04-04-2011 08:24 PM
Within a few days I expect to finish my third PlayBook application which is the most ambitious one so far. It's a highly sophisticated and feature-rich RPN calculator inspired by the HP1xC range from the 80's.
This is going to be a paid application.
Because of the complexity of this application I figured it would be good to have some people beta test it before I release it. The core of the application is based on a well-tested WebOS application but still... bugs could have creeped in as I ported it and developed a new GUI.
As a reward you'll get the app for free (of course) and I will list your name as a tester on the about screen inside the application.
If you want to help out I'd greatly appreciate it. Just send me a PM.
Note that it's required for testers to have real world experience using RPN style calculators, preferrably the HP ones as many behaviors of this app try to mimic these calculators closely.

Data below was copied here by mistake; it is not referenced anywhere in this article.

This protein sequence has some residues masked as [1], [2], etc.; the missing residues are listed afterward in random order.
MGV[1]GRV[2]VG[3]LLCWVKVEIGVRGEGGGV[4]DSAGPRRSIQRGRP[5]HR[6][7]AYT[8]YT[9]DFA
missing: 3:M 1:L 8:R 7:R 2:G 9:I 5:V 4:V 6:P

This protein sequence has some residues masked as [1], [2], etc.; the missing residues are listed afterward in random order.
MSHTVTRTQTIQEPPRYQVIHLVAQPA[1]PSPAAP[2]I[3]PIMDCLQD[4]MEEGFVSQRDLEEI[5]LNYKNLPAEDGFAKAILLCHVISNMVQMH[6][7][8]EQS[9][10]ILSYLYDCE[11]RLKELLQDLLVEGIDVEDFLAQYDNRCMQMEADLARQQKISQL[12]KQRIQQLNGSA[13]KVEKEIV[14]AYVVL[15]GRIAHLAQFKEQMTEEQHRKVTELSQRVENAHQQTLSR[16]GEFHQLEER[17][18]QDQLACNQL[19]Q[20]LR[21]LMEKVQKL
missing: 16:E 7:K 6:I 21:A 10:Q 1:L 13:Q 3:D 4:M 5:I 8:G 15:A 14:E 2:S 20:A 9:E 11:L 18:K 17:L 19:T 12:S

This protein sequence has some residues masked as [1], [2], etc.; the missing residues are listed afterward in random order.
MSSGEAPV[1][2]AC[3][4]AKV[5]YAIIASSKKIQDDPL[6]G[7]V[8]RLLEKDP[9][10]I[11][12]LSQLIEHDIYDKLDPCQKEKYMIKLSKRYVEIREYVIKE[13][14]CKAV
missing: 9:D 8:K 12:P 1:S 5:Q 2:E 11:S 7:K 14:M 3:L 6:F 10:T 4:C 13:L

You can see the application in action in this screencast:
04-04-2011 08:34 PM
Yes. a RPN calculator has a different type of data entry and has no brackets. The brackets are not needed due to the nature of this different data entry.
In the video I demonstrate and explain the different style of data entry.
04-04-2011 10:44 PM
Cool. Who uses postfix in the real world? (http://en.wikipedia.org/wiki/Reverse_Polish_notati
I don't think I have seen it for almost 20 years (back when I was in college), but I was tempted to teach my elementary age children about it a couple weeks ago as a learning excersize.
04-04-2011 10:52 PM
A lot of people use it and prefer it, including myself. Admittedly, not the extremely casual calculator user. But then again that type of user will probably just the built in calculator anyway.
The Mac OS X built in calculator even has an RPN mode as well. I know it's not for everyone but a lot of math people love it, judging from the reactions and sales on WebOS. It's exactly like what my dad told me when he gave me a HP15c: Once you get used to this you don't ever want to go back to a regular calculator. And he was 100% right.
Anyway, it's a niche thing for sure. But it's a niche with a strong 'fanbase'. The kind that's willing to shell out a few dollars to have this instead of a normal calculator